enchantment to the view. It must not be inferred from this that it is
too coarse a flower to give a front place to. It belongs to the rear
simply because of its aggressive qualities, and the intense effect of
its strong, all-pervading color. You do not want a flower in the front
row that, being given an inch, will straightway insist upon taking an
ell. This the Rudbeckia will do, every time, if not promptly checked. It
is an exceedingly valuable plant to cut from, as its flowers last for
days, and light up a room like a great burst of strong sunshine.
Hollyhocks must have a place in every border. Their stately habit,
profusion of bloom, wonderful range and richness of color, and
long-continued flowering period make them indispensable and favorites
everywhere. They are most effective when grown in large masses or
groups. If they are prevented from ripening seed, they will bloom
throughout the greater part of the season. The single varieties are of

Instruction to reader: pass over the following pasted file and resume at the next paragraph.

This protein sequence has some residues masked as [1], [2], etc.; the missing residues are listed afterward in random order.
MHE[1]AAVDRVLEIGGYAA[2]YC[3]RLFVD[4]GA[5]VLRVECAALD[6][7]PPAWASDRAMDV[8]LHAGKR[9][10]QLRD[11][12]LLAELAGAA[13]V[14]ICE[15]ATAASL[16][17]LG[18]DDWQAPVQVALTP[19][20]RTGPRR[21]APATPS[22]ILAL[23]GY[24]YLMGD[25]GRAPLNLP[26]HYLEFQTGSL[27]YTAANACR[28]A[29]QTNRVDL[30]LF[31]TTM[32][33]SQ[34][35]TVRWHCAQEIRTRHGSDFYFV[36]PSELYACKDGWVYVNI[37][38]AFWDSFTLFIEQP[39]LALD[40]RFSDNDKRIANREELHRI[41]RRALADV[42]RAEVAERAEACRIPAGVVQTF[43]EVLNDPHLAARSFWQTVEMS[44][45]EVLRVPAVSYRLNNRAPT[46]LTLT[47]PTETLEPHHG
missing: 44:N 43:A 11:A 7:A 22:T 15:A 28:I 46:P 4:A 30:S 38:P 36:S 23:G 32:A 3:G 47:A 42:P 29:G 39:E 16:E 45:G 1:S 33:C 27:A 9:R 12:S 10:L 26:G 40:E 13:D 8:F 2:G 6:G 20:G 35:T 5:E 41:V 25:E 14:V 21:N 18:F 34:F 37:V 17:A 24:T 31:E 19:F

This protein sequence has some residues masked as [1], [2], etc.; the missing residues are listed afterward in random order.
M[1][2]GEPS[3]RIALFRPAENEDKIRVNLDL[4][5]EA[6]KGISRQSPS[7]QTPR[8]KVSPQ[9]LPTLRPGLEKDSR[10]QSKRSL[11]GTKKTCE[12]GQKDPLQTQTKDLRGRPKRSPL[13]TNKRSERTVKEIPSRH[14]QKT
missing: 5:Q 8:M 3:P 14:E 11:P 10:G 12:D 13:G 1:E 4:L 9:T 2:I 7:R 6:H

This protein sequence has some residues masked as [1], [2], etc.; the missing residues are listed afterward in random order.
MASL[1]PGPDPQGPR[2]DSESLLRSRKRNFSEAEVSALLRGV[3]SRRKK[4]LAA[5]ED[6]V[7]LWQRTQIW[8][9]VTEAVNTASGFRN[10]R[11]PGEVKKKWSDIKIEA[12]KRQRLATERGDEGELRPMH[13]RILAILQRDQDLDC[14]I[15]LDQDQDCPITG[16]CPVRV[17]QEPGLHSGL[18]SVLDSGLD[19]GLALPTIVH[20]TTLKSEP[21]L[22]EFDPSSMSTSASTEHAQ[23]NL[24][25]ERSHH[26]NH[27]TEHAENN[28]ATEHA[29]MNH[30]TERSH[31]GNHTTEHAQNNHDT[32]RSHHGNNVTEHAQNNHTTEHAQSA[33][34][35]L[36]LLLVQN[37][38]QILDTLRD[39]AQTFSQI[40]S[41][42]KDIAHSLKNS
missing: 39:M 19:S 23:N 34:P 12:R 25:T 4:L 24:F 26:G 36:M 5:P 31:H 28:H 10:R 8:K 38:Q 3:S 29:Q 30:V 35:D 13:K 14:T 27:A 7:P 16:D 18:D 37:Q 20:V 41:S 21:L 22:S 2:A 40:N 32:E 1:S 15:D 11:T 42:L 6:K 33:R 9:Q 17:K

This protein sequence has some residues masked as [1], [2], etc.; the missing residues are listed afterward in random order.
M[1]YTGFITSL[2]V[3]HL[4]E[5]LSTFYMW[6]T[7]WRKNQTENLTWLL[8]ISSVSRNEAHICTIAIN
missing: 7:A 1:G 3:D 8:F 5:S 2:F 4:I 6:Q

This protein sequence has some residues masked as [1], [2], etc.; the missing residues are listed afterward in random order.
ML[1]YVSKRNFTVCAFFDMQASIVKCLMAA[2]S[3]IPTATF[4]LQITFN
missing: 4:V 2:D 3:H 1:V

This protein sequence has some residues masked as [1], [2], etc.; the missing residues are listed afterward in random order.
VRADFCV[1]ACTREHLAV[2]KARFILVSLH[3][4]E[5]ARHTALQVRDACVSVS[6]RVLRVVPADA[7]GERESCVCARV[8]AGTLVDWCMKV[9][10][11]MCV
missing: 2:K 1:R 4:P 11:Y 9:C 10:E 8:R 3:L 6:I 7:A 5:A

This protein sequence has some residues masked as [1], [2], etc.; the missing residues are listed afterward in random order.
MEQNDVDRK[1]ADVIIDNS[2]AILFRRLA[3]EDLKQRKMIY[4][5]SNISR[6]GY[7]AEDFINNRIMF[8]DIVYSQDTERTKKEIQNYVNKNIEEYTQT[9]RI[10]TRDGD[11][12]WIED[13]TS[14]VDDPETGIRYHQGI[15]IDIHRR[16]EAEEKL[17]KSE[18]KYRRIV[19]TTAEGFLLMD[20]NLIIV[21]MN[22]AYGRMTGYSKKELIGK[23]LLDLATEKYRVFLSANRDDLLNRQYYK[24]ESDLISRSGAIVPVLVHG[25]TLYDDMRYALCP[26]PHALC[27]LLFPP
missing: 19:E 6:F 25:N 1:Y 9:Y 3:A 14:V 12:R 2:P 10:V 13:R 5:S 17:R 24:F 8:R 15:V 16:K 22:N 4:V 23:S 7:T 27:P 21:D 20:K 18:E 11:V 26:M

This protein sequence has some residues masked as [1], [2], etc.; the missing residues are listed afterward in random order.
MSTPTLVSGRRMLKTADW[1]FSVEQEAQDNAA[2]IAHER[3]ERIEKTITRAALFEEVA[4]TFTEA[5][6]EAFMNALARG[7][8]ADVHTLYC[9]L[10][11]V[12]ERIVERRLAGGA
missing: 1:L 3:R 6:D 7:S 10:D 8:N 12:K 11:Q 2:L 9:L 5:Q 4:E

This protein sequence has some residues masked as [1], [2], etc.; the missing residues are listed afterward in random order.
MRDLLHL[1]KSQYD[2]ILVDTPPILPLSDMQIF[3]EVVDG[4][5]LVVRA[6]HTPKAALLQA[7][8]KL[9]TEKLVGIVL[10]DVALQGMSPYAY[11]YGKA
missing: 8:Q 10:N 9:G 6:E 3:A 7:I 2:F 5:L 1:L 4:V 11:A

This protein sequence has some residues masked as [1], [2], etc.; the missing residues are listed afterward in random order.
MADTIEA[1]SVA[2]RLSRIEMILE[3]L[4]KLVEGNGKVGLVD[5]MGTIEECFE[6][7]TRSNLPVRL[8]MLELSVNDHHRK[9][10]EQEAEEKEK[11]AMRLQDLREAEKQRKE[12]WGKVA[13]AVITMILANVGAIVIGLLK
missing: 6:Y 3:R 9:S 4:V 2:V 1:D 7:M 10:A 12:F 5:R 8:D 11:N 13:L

the tallest, stateliest growth, therefore admirably adapted to back rows
in the border. The double kinds work in well in front of them. These are
the showiest members of the family because their flowers are so
thickly set along the stalk that a stronger color-effect is given, but
they are really no finer than the single sorts, so far as general effect
is concerned. Indeed, I think I prefer the single kinds because the rich
and peculiar markings of the individual flower show to much better
advantage in them than in the doubles, whose multiplicity of petals
hides this very pleasing variegation. But I would not care to go without
Coreopsis _lanceolata_ is a very charming plant for front rows,